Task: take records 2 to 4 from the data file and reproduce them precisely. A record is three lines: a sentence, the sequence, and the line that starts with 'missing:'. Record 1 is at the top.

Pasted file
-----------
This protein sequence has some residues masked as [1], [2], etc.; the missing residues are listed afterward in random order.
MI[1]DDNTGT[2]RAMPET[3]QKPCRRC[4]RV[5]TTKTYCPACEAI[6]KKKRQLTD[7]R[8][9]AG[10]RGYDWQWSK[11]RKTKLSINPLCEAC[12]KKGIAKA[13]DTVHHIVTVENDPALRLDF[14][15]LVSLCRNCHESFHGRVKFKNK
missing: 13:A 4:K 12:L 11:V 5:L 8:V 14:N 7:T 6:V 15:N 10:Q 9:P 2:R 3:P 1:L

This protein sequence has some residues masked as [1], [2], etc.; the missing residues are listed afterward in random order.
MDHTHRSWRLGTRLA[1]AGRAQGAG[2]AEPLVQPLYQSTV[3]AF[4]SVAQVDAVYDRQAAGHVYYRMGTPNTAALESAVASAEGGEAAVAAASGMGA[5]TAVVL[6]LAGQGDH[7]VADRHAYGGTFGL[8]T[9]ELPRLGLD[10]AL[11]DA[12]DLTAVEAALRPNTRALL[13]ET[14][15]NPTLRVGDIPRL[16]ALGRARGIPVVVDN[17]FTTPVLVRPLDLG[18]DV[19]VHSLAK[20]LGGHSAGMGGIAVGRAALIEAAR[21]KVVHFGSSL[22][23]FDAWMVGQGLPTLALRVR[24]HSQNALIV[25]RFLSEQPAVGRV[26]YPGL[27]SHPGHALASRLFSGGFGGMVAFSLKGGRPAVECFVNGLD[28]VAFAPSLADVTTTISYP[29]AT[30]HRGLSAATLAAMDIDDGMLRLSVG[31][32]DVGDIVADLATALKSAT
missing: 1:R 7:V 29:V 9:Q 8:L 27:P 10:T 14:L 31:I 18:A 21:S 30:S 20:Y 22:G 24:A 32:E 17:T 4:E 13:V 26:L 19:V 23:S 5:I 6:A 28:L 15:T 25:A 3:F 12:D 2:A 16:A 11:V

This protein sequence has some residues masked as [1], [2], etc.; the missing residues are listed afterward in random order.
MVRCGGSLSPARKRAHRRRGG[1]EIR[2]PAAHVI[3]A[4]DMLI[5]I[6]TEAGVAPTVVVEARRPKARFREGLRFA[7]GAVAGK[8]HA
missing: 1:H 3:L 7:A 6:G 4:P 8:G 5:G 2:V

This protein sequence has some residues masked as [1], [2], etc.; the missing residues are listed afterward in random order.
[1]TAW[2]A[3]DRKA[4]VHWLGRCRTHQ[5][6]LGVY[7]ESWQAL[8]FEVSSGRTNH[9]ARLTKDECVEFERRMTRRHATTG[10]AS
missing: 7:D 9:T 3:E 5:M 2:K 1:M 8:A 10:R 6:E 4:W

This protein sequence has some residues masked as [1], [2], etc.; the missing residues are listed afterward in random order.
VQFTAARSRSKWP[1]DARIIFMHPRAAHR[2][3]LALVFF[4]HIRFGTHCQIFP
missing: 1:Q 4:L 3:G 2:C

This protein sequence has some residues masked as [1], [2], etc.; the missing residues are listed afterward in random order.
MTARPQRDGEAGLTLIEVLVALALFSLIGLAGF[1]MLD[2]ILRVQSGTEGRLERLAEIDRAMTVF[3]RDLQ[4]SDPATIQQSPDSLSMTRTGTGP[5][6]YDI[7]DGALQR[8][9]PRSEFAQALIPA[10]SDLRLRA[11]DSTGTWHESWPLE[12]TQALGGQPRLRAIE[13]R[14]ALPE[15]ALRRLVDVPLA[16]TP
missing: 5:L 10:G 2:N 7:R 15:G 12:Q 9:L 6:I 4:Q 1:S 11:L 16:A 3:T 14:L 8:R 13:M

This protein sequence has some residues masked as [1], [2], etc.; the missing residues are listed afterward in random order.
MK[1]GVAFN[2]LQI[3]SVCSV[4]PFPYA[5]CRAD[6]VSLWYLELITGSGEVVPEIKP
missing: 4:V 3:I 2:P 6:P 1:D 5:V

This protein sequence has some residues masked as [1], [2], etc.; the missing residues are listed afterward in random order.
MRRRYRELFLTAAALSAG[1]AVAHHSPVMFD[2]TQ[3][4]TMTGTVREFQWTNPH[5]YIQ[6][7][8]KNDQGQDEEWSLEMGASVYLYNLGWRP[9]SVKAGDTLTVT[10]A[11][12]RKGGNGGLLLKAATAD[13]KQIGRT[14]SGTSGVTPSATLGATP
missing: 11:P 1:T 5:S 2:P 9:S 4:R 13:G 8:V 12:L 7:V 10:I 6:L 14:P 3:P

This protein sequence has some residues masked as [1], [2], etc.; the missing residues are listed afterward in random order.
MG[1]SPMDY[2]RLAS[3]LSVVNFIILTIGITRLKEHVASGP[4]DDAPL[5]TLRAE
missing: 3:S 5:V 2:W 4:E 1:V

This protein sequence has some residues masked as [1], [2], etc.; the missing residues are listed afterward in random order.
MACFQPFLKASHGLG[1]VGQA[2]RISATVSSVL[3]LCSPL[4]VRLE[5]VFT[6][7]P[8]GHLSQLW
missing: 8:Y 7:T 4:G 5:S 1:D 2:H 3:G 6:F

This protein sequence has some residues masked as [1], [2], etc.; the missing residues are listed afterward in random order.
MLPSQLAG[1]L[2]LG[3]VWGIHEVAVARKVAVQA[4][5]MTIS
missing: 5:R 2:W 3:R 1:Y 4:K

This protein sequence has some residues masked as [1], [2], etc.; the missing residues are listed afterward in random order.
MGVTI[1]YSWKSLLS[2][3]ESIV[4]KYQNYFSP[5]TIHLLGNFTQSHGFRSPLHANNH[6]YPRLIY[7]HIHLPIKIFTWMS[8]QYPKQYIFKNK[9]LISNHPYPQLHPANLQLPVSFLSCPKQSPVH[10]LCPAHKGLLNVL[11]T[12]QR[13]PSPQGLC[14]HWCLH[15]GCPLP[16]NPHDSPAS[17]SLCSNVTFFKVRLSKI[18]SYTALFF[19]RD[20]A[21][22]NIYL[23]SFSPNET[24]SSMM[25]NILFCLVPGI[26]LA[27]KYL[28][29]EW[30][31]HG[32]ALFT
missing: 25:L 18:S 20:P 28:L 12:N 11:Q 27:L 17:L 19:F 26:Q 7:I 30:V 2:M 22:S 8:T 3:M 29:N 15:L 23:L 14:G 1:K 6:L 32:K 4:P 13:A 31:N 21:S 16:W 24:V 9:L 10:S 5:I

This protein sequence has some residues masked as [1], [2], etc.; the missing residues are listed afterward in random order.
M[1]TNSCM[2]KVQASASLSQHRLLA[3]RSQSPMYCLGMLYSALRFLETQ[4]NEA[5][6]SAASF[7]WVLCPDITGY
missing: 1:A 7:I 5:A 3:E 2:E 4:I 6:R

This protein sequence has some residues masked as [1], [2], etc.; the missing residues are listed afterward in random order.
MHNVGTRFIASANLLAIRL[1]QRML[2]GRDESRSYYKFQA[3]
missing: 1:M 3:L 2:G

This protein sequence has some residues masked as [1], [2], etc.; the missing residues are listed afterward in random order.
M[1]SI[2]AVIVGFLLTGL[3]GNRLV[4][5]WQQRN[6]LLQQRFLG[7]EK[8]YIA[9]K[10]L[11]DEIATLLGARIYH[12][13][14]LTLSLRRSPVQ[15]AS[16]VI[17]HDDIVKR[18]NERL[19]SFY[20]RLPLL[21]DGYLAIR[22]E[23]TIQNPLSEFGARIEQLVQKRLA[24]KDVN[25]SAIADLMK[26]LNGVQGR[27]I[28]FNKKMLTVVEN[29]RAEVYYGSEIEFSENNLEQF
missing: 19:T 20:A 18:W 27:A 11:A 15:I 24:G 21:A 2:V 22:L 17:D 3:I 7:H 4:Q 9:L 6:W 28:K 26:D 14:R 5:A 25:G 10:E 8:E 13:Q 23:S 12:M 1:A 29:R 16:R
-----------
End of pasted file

This protein sequence has some residues masked as [1], [2], etc.; the missing residues are listed afterward in random order.
MDHTHRSWRLGTRLA[1]AGRAQGAG[2]AEPLVQPLYQSTV[3]AF[4]SVAQVDAVYDRQAAGHVYYRMGTPNTAALESAVASAEGGEAAVAAASGMGA[5]TAVVL[6]LAGQGDH[7]VADRHAYGGTFGL[8]T[9]ELPRLGLD[10]AL[11]DA[12]DLTAVEAALRPNTRALL[13]ET[14][15]NPTLRVGDIPRL[16]ALGRARGIPVVVDN[17]FTTPVLVRPLDLG[18]DV[19]VHSLAK[20]LGGHSAGMGGIAVGRAALIEAAR[21]KVVHFGSSL[22][23]FDAWMVGQGLPTLALRVR[24]HSQNALIV[25]RFLSEQPAVGRV[26]YPGL[27]SHPGHALASRLFSGGFGGMVAFSLKGGRPAVECFVNGLD[28]VAFAPSLADVTTTISYP[29]AT[30]HRGLSAATLAAMDIDDGMLRLSVG[31][32]DVGDIVADLATALKSAT
missing: 1:R 7:V 29:V 9:Q 8:L 27:P 10:T 14:L 31:I 18:A 21:S 30:S 20:Y 22:G 24:A 32:E 17:T 4:E 13:V 26:L 19:V 23:S 5:I 6:A 28:L 15:T 25:A 3:F 12:D 2:A 16:A 11:V

This protein sequence has some residues masked as [1], [2], etc.; the missing residues are listed afterward in random order.
MVRCGGSLSPARKRAHRRRGG[1]EIR[2]PAAHVI[3]A[4]DMLI[5]I[6]TEAGVAPTVVVEARRPKARFREGLRFA[7]GAVAGK[8]HA
missing: 1:H 3:L 7:A 6:G 4:P 8:G 5:G 2:V

This protein sequence has some residues masked as [1], [2], etc.; the missing residues are listed afterward in random order.
[1]TAW[2]A[3]DRKA[4]VHWLGRCRTHQ[5][6]LGVY[7]ESWQAL[8]FEVSSGRTNH[9]ARLTKDECVEFERRMTRRHATTG[10]AS
missing: 7:D 9:T 3:E 5:M 2:K 1:M 8:A 10:R 6:E 4:W